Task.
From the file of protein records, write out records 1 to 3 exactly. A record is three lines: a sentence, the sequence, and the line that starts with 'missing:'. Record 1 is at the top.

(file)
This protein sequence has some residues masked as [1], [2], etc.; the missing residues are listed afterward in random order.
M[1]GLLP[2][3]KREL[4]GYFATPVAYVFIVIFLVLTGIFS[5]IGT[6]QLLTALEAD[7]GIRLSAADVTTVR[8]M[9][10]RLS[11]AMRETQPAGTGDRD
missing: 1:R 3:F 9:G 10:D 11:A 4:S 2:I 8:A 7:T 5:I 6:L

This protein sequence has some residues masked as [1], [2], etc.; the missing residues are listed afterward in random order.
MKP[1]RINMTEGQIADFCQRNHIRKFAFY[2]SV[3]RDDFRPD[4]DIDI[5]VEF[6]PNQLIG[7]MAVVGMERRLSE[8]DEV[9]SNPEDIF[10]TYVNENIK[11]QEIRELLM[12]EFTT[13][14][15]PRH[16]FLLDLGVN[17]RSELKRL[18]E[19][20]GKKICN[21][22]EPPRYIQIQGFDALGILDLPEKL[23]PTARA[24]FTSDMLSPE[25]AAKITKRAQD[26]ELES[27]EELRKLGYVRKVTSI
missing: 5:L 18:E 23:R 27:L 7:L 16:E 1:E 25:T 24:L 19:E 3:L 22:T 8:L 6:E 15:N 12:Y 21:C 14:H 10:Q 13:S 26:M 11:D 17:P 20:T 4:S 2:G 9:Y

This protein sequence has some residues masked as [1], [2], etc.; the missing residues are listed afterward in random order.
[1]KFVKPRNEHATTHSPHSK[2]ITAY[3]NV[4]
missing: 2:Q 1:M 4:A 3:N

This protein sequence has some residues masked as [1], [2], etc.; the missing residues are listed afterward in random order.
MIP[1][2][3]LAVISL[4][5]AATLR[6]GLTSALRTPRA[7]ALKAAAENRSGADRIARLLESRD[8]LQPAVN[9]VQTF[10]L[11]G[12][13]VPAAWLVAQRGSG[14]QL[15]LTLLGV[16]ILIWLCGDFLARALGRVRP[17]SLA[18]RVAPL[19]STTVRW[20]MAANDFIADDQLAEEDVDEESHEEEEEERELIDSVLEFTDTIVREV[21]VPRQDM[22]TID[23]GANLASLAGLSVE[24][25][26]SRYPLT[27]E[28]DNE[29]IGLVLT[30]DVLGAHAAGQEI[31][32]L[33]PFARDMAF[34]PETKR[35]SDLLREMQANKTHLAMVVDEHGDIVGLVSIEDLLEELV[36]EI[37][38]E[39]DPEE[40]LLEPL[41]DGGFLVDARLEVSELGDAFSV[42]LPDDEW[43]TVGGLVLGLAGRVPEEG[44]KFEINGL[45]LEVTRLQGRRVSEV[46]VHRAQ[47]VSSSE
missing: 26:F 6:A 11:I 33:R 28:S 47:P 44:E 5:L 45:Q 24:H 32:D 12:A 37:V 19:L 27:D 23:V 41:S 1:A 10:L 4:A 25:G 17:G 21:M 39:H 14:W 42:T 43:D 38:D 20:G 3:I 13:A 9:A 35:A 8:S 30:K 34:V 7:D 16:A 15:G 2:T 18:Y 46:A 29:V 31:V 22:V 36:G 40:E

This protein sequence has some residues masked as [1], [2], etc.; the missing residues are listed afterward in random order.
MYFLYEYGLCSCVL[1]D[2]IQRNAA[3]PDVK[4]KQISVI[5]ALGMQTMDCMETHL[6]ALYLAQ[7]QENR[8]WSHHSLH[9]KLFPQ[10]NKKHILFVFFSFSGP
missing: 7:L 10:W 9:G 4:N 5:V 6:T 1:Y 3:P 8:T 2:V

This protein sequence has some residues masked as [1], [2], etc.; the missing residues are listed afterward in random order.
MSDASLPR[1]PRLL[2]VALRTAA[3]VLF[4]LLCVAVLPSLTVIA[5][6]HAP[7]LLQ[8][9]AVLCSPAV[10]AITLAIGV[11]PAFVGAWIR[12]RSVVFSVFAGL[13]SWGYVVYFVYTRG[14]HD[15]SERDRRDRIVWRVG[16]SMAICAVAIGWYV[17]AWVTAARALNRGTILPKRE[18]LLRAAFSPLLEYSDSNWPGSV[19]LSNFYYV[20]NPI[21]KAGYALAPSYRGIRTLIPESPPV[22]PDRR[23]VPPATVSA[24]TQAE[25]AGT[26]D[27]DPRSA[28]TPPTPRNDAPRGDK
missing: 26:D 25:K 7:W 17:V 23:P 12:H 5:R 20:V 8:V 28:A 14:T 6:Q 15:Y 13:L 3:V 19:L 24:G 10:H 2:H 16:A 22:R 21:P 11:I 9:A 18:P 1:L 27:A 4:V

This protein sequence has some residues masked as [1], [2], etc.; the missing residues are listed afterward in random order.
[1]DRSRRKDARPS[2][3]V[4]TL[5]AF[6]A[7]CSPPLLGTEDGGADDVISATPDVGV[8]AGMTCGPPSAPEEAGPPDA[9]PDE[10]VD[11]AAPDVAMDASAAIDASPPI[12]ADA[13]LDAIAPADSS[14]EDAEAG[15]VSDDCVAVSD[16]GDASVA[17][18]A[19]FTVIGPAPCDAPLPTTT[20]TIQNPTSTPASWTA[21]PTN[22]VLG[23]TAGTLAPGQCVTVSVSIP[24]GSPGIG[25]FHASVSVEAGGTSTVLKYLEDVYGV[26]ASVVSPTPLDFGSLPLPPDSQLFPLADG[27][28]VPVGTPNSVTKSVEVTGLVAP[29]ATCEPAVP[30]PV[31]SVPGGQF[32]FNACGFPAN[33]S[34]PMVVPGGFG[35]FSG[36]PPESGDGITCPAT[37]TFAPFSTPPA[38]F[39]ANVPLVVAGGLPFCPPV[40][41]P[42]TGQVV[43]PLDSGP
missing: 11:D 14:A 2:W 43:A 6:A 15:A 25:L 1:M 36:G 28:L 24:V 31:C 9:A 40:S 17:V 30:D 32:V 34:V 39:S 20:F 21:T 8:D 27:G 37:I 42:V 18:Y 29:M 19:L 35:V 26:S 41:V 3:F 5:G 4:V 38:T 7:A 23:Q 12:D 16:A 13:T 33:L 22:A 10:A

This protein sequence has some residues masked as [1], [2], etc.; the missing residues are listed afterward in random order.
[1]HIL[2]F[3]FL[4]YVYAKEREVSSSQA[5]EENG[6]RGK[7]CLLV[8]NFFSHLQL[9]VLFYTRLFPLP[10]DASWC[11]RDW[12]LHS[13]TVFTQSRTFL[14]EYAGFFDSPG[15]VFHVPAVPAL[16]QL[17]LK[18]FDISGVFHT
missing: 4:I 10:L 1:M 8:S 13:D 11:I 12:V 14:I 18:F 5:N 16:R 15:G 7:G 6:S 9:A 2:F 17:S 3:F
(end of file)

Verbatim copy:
This protein sequence has some residues masked as [1], [2], etc.; the missing residues are listed afterward in random order.
M[1]GLLP[2][3]KREL[4]GYFATPVAYVFIVIFLVLTGIFS[5]IGT[6]QLLTALEAD[7]GIRLSAADVTTVR[8]M[9][10]RLS[11]AMRETQPAGTGDRD
missing: 1:R 3:F 9:G 10:D 11:A 4:S 2:I 8:A 7:T 5:I 6:L

This protein sequence has some residues masked as [1], [2], etc.; the missing residues are listed afterward in random order.
MKP[1]RINMTEGQIADFCQRNHIRKFAFY[2]SV[3]RDDFRPD[4]DIDI[5]VEF[6]PNQLIG[7]MAVVGMERRLSE[8]DEV[9]SNPEDIF[10]TYVNENIK[11]QEIRELLM[12]EFTT[13][14][15]PRH[16]FLLDLGVN[17]RSELKRL[18]E[19][20]GKKICN[21][22]EPPRYIQIQGFDALGILDLPEKL[23]PTARA[24]FTSDMLSPE[25]AAKITKRAQD[26]ELES[27]EELRKLGYVRKVTSI
missing: 5:L 18:E 23:R 27:L 7:L 16:E 1:E 25:T 24:L 19:E 3:L 22:T 8:L 6:E 15:N 12:Y 21:C 14:H 10:Q 13:S 26:M 11:D 17:P 20:T 4:S 2:G 9:Y

This protein sequence has some residues masked as [1], [2], etc.; the missing residues are listed afterward in random order.
[1]KFVKPRNEHATTHSPHSK[2]ITAY[3]NV[4]
missing: 2:Q 1:M 4:A 3:N